They probably had lots of redundancy in place, but no one can plan for someone falling into a piece of equipment. Even with this setback, continuing the practice of doing work like this during business hours still saves money over the long run.
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Re: CUS Amtrak/METRA Service Disruption February 28

Postby mtuandrew » Sat Mar 02, 2019 8:09 pm

Mr. Olesen: what are you suggesting when you say it was someone else, and why would Amtrak hide it?
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Re: CUS Amtrak/METRA Service Disruption February 28

Postby Backshophoss » Sat Mar 02, 2019 9:46 pm

IF you had to do this change over during the normal 1st shift hours ,why not run everything off the backup operations center to allow
the work to not affect train movements or run all effected areas off the maintainer's boards in Mi,CUS and NOL? :wink:
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Re: CUS Amtrak/METRA Service Disruption February 28

Postby east point » Sat Mar 02, 2019 10:38 pm

Anderson says it should be centralized. So a failure shuts all this down plus the NEC as well?

Save money by working during the day? What is the time line you are thinking of? 40 years?
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Re: CUS Amtrak/METRA Service Disruption February 28

Postby eolesen » Sat Mar 02, 2019 11:05 pm

mtuandrew wrote:Mr. Olesen: what are you suggesting when you say it was someone else, and why would Amtrak hide it?


While Chicago and cover-ups are no strangers, I don't think they're hiding anything. What I'm saying is it could have been a worker unrelated to the server upgrade that caused the damage.
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Re: CUS Amtrak/METRA Service Disruption February 28

Postby twropr » Tue Mar 05, 2019 7:44 pm

Most of us know about the disruption that took place last Thursday between approx. 8:30 am and 9 pm - the circuit board supposedly broken by the worker who fell on it. What has NOT been reported were the delays that took place AFTER the Chicago Terminal District was supposedly reopened.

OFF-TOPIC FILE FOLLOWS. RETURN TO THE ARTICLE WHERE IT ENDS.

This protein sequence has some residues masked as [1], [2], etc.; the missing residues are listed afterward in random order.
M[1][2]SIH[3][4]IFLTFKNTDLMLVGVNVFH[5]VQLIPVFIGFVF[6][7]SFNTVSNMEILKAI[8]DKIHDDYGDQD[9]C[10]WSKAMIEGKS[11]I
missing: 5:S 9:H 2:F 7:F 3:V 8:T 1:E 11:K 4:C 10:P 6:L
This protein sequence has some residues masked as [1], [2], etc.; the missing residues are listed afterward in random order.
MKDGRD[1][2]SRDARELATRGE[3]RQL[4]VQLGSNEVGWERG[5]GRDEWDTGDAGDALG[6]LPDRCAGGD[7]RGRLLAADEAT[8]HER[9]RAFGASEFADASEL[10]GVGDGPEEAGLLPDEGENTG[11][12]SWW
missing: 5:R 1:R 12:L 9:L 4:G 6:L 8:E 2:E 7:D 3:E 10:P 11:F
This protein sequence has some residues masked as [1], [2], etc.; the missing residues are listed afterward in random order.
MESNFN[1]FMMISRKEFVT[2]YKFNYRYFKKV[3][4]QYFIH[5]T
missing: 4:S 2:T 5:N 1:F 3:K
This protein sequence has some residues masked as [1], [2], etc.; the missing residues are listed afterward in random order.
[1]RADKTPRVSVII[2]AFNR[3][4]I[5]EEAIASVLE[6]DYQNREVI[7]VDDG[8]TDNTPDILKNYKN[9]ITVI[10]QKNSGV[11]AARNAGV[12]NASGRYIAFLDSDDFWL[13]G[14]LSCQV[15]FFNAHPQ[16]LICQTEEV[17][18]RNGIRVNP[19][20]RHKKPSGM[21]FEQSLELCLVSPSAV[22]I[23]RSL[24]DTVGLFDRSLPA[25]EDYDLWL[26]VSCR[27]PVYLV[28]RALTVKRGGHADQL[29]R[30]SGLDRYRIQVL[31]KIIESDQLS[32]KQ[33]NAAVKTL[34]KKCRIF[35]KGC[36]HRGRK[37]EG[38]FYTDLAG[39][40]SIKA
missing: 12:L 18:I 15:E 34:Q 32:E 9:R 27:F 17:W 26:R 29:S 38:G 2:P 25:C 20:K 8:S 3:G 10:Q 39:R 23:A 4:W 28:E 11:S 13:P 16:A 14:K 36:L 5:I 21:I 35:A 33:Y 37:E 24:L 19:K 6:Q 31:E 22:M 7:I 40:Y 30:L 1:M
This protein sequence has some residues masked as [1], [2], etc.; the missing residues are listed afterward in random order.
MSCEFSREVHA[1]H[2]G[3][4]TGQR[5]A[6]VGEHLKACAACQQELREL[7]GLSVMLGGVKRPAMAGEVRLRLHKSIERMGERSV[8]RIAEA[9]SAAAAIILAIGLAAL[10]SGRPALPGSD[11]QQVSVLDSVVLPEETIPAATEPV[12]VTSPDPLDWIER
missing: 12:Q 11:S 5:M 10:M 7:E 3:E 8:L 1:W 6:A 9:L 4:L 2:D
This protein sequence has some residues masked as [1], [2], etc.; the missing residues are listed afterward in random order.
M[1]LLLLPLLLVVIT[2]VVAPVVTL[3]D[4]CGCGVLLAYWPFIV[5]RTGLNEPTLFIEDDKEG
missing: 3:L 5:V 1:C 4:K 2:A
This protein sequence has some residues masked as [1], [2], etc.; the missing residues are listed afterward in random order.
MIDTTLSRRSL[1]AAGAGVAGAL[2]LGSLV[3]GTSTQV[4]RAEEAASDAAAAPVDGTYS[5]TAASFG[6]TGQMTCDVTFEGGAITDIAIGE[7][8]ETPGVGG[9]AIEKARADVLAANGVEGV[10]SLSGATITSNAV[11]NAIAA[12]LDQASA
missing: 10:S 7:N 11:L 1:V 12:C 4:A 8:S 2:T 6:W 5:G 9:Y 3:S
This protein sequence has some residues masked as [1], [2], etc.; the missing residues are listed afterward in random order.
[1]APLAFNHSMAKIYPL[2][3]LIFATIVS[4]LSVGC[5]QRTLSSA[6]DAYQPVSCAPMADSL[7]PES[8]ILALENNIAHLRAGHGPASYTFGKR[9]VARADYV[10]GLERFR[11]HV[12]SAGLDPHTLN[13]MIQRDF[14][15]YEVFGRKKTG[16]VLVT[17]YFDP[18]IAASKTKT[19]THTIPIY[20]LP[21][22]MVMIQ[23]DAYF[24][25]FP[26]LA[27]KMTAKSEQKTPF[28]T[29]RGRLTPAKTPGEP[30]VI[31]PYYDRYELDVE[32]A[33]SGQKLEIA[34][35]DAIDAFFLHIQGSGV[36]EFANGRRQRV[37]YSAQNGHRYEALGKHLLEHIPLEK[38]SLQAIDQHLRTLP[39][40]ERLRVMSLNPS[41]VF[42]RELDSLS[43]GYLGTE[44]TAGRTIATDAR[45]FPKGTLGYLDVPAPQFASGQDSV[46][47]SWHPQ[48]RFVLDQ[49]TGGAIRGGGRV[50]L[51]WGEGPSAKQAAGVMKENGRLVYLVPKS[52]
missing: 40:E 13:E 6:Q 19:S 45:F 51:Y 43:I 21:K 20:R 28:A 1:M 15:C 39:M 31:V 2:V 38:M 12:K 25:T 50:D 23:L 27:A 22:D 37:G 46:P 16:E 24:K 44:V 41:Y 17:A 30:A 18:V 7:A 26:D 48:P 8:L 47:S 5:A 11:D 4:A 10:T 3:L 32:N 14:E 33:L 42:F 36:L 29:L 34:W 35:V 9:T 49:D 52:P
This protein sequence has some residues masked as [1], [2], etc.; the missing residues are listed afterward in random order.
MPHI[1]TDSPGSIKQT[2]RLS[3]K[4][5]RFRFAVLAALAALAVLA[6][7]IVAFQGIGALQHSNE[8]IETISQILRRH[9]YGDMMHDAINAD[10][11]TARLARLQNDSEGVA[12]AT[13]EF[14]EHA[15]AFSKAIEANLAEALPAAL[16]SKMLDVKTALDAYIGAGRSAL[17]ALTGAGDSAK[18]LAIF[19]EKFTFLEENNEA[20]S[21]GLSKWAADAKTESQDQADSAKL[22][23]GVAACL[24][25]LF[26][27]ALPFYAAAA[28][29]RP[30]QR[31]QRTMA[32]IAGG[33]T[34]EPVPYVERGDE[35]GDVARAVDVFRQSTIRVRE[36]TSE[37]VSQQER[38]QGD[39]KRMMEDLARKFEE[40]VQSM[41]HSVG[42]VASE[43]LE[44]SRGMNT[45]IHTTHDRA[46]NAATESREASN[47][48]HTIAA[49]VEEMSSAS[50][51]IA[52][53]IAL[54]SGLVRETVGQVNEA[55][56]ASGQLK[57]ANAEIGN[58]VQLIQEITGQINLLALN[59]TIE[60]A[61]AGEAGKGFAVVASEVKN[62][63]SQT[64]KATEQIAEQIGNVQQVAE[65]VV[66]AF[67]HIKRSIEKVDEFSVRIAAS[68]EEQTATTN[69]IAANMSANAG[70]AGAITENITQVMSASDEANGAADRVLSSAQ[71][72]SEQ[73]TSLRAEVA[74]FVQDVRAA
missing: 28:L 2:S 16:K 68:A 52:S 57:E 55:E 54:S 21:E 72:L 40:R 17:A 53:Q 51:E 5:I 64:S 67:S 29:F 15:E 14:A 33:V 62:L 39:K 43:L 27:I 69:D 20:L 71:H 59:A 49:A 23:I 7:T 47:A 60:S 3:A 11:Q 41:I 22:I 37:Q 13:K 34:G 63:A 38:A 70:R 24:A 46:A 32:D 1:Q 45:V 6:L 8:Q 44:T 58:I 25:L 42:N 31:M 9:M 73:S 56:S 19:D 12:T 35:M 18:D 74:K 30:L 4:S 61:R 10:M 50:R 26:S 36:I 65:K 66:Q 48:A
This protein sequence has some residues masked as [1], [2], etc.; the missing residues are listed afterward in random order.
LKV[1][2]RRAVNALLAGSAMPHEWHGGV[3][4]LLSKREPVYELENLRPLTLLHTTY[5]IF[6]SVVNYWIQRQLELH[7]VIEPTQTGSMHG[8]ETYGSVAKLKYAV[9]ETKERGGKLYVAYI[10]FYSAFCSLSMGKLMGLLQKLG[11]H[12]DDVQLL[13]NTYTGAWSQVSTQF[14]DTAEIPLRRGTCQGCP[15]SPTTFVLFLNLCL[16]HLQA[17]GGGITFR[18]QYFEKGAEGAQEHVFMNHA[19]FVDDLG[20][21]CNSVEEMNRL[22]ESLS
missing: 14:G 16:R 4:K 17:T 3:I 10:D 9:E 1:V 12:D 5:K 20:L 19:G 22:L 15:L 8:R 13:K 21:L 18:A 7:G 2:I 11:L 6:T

On Amtrak, CITY OF NEW ORLEANS #59 departed at 9:29 pm; there were no more Amtrak departures until Lincoln Service #307 left at 2:13 Friday morning (7 h 13 min LT), followed by LAKE SHORE LIMITED #48 (4 h 58 min LT). So there were no Amtrak departures for 4 h 44 min. Inquiring minds want to know what happened during this lull.
Trains able to come in: #392 at 10:05 pm, #382 at 12:30 am, #306 at 1:05 am and #355 at 3 am
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Re: CUS Amtrak/METRA Service Disruption February 28

Postby eolesen » Wed Mar 06, 2019 8:31 am

There was a pretty significant commuter backlog.

Sure, it impacted a couple hundred Amtrak riders, but tens of thousands of Metra riders were impacted, and there's already enough friction between tenant and landlord right now.
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Re: CUS Amtrak/METRA Service Disruption February 28

Postby Tadman » Thu Mar 07, 2019 10:05 am

I spoke to a local person in Chicago that has very good reason to know, and they confirmed the ladder story. That person also said the folks doing an upgrade mid-week were idiots for doing so.
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Re: CUS Amtrak/METRA Service Disruption February 28

Postby n2cbo » Thu Mar 07, 2019 10:13 am

hs3730 wrote:I've had to use a ladder to pull the cable slack up above the racks after plugging them in, for the network team to later work their magic and disappear them into the overhead guideways. I'd imagine the reason this was done in the daytime is the same reason I usually have to: a lot of different people all working on their piece of the puzzle, that's a lot of OT if done after hours (especially if 3rd party contractors are involved). 99% of the time nothing goes wrong.
They probably had lots of redundancy in place, but no one can plan for someone falling into a piece of equipment. Even with this setback, continuing the practice of doing work like this during business hours still saves money over the long run.


Excuse me..... This is what I do for a living. You N E V E R ---- E V E R make A N Y changes to a production system during peak times!!! Especially for critical infrastructure (which this apparently was since it caused all the chaos) What were they thinking???